Tuesday, June 22, 2010

The Value of A Read Aloud

When I was hanging around elementary school, I noticed yet another way that non fiction was under utilized. Read Alouds are a wonderful bonding time in the classroom. Teachers often read from a book for 20-30 minutes a day (if they’re lucky to have time in the schedule) and the kids sit on the rug, learn good listening skills and, hopefully, get completely sucked into the story.

Read Alouds are usually fiction. Non fiction is doable albeit more difficult. Non fiction with lots of sidebars and important captions does not lend itself easily to Read Alouds. Fortunately there are plenty of other choices that work splendidly. As mentioned in a previous post, for shorter selections to finish in one day I chose Odd Boy Out by Don Brown and Eleanor by Barbara Cooney which both worked well. I watched the school librarian do a fantastic job of reading, Duel! Burr and Hamilton’s Deadly War of Words by Dennis Fradin. She used an overhead projector and read the book aloud while the children saw the pages of the book on the screen. She added details of Hamilton’s family home in a nearby town and the actual location of the duel, which she had personally visited.

The book I chose for a read aloud over a few days was Leonardo’s Horse by Jean Fritz. I think this book works well as a read aloud for several reasons. The unusual dome shape design of the book itself immediately intrigues kids. Leonard DaVinci was someone all of the fifth graders had heard of but there were plenty of interesting things yet to learn. Jean Fritz knows how to tell a good story. The mix of past and present had the kids shouting out several times, “is this true?” Oh yes.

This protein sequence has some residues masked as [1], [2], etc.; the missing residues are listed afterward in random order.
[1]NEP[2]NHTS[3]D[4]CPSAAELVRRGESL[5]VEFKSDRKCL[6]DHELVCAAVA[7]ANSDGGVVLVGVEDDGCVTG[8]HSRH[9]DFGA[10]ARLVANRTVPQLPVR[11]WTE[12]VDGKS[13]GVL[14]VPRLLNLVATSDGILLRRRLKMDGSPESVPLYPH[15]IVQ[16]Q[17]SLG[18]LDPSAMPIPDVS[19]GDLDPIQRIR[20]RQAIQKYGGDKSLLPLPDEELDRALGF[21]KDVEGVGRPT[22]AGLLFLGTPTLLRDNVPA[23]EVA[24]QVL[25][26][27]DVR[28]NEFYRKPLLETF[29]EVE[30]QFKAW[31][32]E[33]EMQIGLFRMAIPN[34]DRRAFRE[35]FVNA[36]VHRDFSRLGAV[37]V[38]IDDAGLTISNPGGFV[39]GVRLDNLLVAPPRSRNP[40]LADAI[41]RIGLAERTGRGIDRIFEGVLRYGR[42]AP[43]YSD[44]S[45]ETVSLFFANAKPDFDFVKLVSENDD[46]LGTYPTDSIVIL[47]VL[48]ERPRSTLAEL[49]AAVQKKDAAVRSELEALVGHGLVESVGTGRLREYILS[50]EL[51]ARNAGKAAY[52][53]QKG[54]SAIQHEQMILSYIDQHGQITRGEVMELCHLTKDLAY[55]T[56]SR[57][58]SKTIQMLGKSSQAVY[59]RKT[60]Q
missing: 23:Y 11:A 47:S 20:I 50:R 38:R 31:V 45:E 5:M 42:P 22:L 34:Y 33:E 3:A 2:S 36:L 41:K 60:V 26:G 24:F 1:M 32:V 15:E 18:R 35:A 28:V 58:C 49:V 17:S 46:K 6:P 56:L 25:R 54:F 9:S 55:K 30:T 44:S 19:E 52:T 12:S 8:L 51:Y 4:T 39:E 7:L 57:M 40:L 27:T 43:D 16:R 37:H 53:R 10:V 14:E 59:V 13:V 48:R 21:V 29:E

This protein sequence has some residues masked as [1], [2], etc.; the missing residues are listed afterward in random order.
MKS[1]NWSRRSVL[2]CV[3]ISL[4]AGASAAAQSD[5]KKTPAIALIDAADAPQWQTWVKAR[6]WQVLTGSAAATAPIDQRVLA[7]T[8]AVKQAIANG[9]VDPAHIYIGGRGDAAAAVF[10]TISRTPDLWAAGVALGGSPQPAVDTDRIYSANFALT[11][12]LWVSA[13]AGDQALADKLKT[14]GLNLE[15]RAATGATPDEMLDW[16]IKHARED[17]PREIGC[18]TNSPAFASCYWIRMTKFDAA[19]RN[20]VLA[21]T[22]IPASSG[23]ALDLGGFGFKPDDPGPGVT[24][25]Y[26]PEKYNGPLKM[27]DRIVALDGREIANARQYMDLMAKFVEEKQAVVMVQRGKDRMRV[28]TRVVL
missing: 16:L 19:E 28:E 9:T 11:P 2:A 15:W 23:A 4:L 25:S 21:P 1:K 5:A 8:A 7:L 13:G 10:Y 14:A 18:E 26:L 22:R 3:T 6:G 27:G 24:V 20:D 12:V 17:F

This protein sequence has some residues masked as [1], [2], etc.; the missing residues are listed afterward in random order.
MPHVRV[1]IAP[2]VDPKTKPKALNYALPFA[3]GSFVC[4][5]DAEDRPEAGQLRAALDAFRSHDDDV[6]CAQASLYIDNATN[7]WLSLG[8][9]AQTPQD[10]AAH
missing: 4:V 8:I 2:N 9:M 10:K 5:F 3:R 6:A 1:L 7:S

And, I, their reader, had an extra interesting tidbit to share. When the book first came out in 2001, I took my daughter to our local bookstore for a book signing by Jean Fritz. She was wonderfully warm, attentive, and full of stories. She told us how she was lucky enough to actually attend the unveiling of the horse sculpture in Milan, Italy. The illustrator of the book, Hudson Talbott, had cleverly added her, wheelchair and all, to the cheering crowd in the illustration. My side story added just a little bit of interest to my overall rendition. And it encouraged all eyes up on the book as the kids eagerly looked for Ms. Fritz in each illustration—and happily finally found her!

It was a good reminder for me of the multifaceted nature of all good teachers, librarians, and non-fiction writers. The best of the lot are readers, writers, historians, and detectives all rolled into one. While BIC (butt in chair) is an essential mantra for all writers, non fiction writers are also faced with the glorious moral imperative of getting out into the world and learning new things. If nothing else, it makes you a better teller of tales, especially the true ones.


Anonymous said...

I find read aloud non-fiction is a great way to encourage open discussions with students. I have used many of Jean Fritz's books.

BethMooreSchool said...

As a staff developer, I recommend that teachers aim for one-third to one-half (depending on the time of year) of their read alouds to be nonfiction. It's a difficult goal to achieve, but we're making progress! There's tons of research that suggests that nonfiction is especially important to young readers, and it is disturbingly scarce in most elementary schools, considering that nf will make up the majority of the reading most kids will do later in life.


Marc Tyler Nobleman said...

Given how much nonfiction is told narratively these days, I like to think the task of finding the right read aloud is getting easier for teachers/librarians. Also, it'd be a revealing experiment to read a book to kids WITHOUT first saying it's based on a true story and observing how they respond in that vacuum. I typically do tell them if a book is a true story before reading it, but even still, someone sometimes asks "Did that really happen?" :)